In a historic meeting at Boston College, more than 40 theologians from Latin America, Spain, and the U.S. will discuss ways to unite both the practice and theology of the Catholic Church to complement Pope Francis’ vision of a "poor church for the poor."
According to organizers, this week's Ibero-American Conference of Theology is the first-of-its-kind gathering of Hispanic theologians in the U.S. and scholars from Latin America and Spain, who will address three key topics: globalization, social and economic exclusion, and the challenge of interculturality or the integration of different cultures living in the same place.
The conference – which will be held at the BC Connors Center in Dover, Mass. – is being attended by two papal delegates, Cardinal Baltazar Enrique Porras Cardozo of the Pontifical Commission for Latin America and Bishop Raúl Biord Castillo, S.D.B., who together will present the group’s work to Pope Francis.
“The theologians will be reflecting on the contribution of Latin American theology to Pope Francis’ reforms,” said School of Theology and Ministry Visiting Associate Professor Rafael Luciani, one of the conference organizers.
According to Luciani, Pope Francis believes in a ministry and theology that follows Argentine liberation theology, or so-called theology of the people, which places great emphasis on the lives of the poor. “He sees that the Church – both the pastoral and the academic – must be in the midst of the poor, serving them and being committed to their struggles and hopes, which is a very Latin American theology.
“This theological perspective, assumed by Pope Francis, has met with resistance in Europe and opposition in the U.S.,” continued Luciani, who noted that more than 65 percent of Catholics live in the Global South.
A highlight of the conference will be a public forum on Feb. 8 at 5:30 p.m. in Robsham Theater featuring University of Notre Dame John Cardinal O’Hara Professor of Theology Gustavo Gutiérrez, O.P., the founder of liberation theology, and Juan Carlos Scannone, S.J., a seminary instructor of Jorge Bergoglio (Pope Francis) and founder of the philosophy of liberation. The panel discussion, titled “Present and Future of an Ibero-American Theology in Times of Globalization, Interculturality, and Exclusion,” will be moderated by STM Professor Thomas Groome, director of the Church in the 21st Century Center.
“This is not a new theology, but a way of doing theology in dialogue with other cultures and people, from the reality of the excluded in every society and with a respect for differences and identity. It is about integrating diversity instead of separating people and cultures.”—Rafael Luciani
The panelists will highlight some of the insights from the gathering of theologians and illuminate how Latin American liberation theology shapes Pope Francis’ teachings and pastoral actions, as well as discuss the current process of Church reforms.
Theology and ministry can work together to alleviate poverty and inequality in Latin America and around the world, said Jesuit Superior General Arturo Sosa, S.J., in a video welcome to international theologians participating in the Ibero-American Conference of Theology, hosted by the Boston College School of Theology and Ministry from Feb. 6-10.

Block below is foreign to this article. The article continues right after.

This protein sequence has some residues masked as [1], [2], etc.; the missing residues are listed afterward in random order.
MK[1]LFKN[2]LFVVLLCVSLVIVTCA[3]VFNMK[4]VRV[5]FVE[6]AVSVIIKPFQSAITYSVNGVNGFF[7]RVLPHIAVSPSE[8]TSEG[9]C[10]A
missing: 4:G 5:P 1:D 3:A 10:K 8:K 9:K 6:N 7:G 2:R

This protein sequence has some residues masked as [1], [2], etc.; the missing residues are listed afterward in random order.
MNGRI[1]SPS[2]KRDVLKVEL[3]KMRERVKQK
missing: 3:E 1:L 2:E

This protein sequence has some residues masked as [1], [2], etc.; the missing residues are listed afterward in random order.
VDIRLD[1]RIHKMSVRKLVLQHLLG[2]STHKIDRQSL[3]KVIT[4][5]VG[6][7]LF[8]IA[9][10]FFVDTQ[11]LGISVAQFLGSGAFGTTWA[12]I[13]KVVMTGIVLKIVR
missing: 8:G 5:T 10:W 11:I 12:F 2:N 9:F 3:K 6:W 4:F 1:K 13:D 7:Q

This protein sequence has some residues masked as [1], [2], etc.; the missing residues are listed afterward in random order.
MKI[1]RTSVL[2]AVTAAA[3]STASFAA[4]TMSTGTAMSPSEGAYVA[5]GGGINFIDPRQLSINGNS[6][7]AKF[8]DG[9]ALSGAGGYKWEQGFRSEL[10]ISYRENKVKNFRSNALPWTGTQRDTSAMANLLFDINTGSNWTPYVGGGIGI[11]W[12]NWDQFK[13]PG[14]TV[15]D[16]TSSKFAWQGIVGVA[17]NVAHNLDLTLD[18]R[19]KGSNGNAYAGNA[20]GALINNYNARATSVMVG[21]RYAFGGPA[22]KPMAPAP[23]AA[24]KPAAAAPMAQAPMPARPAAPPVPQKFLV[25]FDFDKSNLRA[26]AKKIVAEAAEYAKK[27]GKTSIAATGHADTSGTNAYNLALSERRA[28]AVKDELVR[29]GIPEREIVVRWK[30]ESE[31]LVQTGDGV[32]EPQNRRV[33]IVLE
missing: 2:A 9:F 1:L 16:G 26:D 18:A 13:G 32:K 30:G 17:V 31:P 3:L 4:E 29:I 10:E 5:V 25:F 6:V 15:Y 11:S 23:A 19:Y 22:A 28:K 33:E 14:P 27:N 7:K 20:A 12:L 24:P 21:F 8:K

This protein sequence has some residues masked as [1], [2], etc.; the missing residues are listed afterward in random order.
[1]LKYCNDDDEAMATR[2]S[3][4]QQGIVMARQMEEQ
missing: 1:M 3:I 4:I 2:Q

Luciani added, “This is not a new theology, but a way of doing theology in dialogue with other cultures and people, from the reality of the excluded in every society and with a respect for differences and identity. It is about integrating diversity instead of separating people and cultures.”
The conference will conclude on Feb. 10 with a Mass at 6:20 p.m. at St. Ignatius Church. Local members of Hispanic religious and social groups have been invited to the Mass, which will be celebrated in Spanish by Cardinal Porras. The outreach involves different people and organizations, some Catholic, others not, who are all working on behalf of the Hispanic community and immigrants in Boston.
Other conference organizers are STM Visiting Associate Professor Felix Palazzi, Carlos Maria Galli of the Pontifical Catholic University of Argentina and Fr. Scannone, a professor emeritus at the Jesuit Seminary of San Miguel in Argentina.
In addition to Luciani and Palazzi, BC theologians participating in the conference are Flatley Professor of Catholic Theology Robert Goizueta and STM Associate Professor Nancy Pineda-Madrid and Assistant Professor Hosffman Ospino. Cardinal Sean O’Malley, O.F.M., Cap., archbishop of Boston, will also meet with the conference participants.
Luciani says it is most appropriate that Boston College, and in particular the School of Theology and Ministry, takes on the pivotal role of hosting this international theological discussion.
“As a Jesuit university, Boston College is committed to building bridges,” said Luciani. “STM is a place of many cultures and a place where people work together to respond to Pope Francis’s call to action.”
Added STM Dean Thomas Stegman, S.J.: “The School of Theology and Ministry is delighted to be a co-sponsor of this important gathering of so many top theologians in the field. This is theology being done in service to the Church. To host such an illustrious group of scholars is a real feather in Boston College’s hat.”
Luciani says he sees evidence of the interest in this topic from his own teaching. This past fall, he and Palazzi taught an online course in Spanish through STM titled Theological and Social Aspects of the Pontificate of Francis. The course attracted more than 3,000 students. The upcoming 'Apocalypse - Terror or Hope for Humanity?' course taught by Palazzi will address the current climate of fear in the lives of Hispanic communities in the U.S.
The Ibero-American Conference of Theology is co-sponsored by the BC's School of Theology and Ministry, Office of the President, Institute for the Liberal Arts, and Theology Department.
—Kathleen Sullivan | University Communications